I’m going to let you in to three TOP SECRET rules for getting hired. These are the hidden techniques used by TOP interviewers…
Never Tell The Candidates The Rules Of Success
I read an infuriating blog post recently: “If someone doesn’t send a thank you email, don’t hire them“.
This is a great way to limit your talent pool. Personally, I’ve been hiring for a dozen years, and I’ve never received a thank-you email. So we can already show there is a cultural disparity here.
Did you tell the candidates that they needed to send a sycophantic email to succeed? If not, why not? Is it any different to telling them what the dress-code is? Or that they need to prepare a presentation for the interview?
Perhaps there are some things that you think everyone should just intuit? What biases and assumptions are you making about the people you want to hire?
If you have hidden rules for getting a job, you’re deliberately ignoring candidates who don’t share the same cultural background as you.
Make Up Justifications For Not Hiring People
These are all things I’ve heard interviewers say about their “unique” and “quirky” interview techniques.
- “Whenever I interview someone, I always mispronounce their name. I like to see how they react to that.”
- “When interviewing, I go for lunch with the candidate. I ask the waiter to subtly get their order wrong. A great test of the interviewee’s character!“
- “We always leave candidates waiting half an hour before calling them in. How do they cope with delays?”
OMG! No! Let’s ignore the rudeness (and potential poisoning of someone on company time). Here’s the problem with these “tests”.
You haven’t set the success criteria. Do you want the candidate to be deferential? To be confrontational? Do you want women to laugh it off, but men to silently seethe? What’s the correct response.
Most often, the interviewer just wants a power trip. And because they didn’t set the rules of the game in advance, they get to make arbitrary decisions. They hire the person they like best and then make up a post-hoc justification based on the candidates’ reactions.
Side bar – names
If you mispronounce a name, you’re immediately telling the candidate that people with their cultural background are rarely hired, or spoken about, in this company.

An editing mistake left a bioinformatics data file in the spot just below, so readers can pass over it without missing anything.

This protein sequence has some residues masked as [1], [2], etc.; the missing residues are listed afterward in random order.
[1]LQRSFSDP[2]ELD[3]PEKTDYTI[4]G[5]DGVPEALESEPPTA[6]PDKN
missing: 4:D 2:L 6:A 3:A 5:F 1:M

Why would people want to work in such a homogeneous culture? Why would they want to work for someone who couldn’t even be bothered to search the web for “How to pronounce Nguyen“?
Be Inconsistent In Your Questions
A few years ago I went for a job I thought I was well qualified for. I didn’t get it, so I politely asked for feedback.
“The whole team thought you were great. You were probably the strongest candidate overall, but we were looking for someone with experience in XYZ.”
I paused for a moment. They continued. “So we hired someone with 6 months experience, because we needed to hit the ground running.”
“Actually,” I countered, “I have two years experience in XYZ and have taught several training courses on it.”
“Oh!” They said shocked, “You never mentioned that.”
“That’s because you didn’t ask me any questions about it!”
Now, maybe that’s my fault for not guessing their secret desires (it isn’t). Or perhaps I should have read the job spec more closely (it wasn’t on there). Or maybe they could have asked the same questions to all candidates (they didn’t).
It’s tempting to treat job interviews as casual conversations and have a meandering and natural chat.
Don’t do that. A job interview is a structured process designed to let you consistently evaluate multiple candidates. If you are asking each candidate different questions, that’s not a fair test.
A job interview isn’t a set of trick questions. You’re working collaboratively to see if you can work in the future – not trying to prove your intellectual dominance. It shouldn’t be a test to see if they’ve read the same interviewing books as you.
You aren’t doing the candidate a favour by interviewing them. If you select for deference, don’t be surprised if you only get obsequious underlings.
There’s no point hiring on “cultural fit”. If your culture isn’t strong enough to handle a little change, or challenge, then it simply isn’t sustainable.
What other people think
It’s not just me who finds these hidden rules annoying!
Ha – me too Angharad – generally answer to anything – including my alter ego Stan!
— Siân Thomas (@drsiant) April 6, 2019
I hadn’t thought about it until now but I realise that when hiring we approach it with a mindset of “trying to find a great person to help us”, not “offering someone an opportunity”.
— Uncle Bongo (@timhobbs) April 7, 2019
The good manners to not clog up people's inboxes with useless emails, perhaps
— James Wood (@laMudri) April 7, 2019
My first act after the interview was the contact the head of design and say thanks but no thanks, and here's why. He convinced me to come back, so I did. Same dude was there, same attitude, slightly toned down. I didn't give feedback this time, just a firm no.
— 𝔹𝔼𝔼ℝ𝔼 🍇 (@render_ghost) April 6, 2019
Look, if they don't know to send thank you notes then they certainly won't know when to use a fish knife or which wine to serve with foie gras. They might even accidentally make eye contact with one of their superiors. You mustn't hire them, darling. It simply isn't done! https://t.co/tzJHHnBRcw
— Laura Klein (@lauraklein) April 7, 2019
Do you have any interview gotchas that you hate? Let me know in the comments!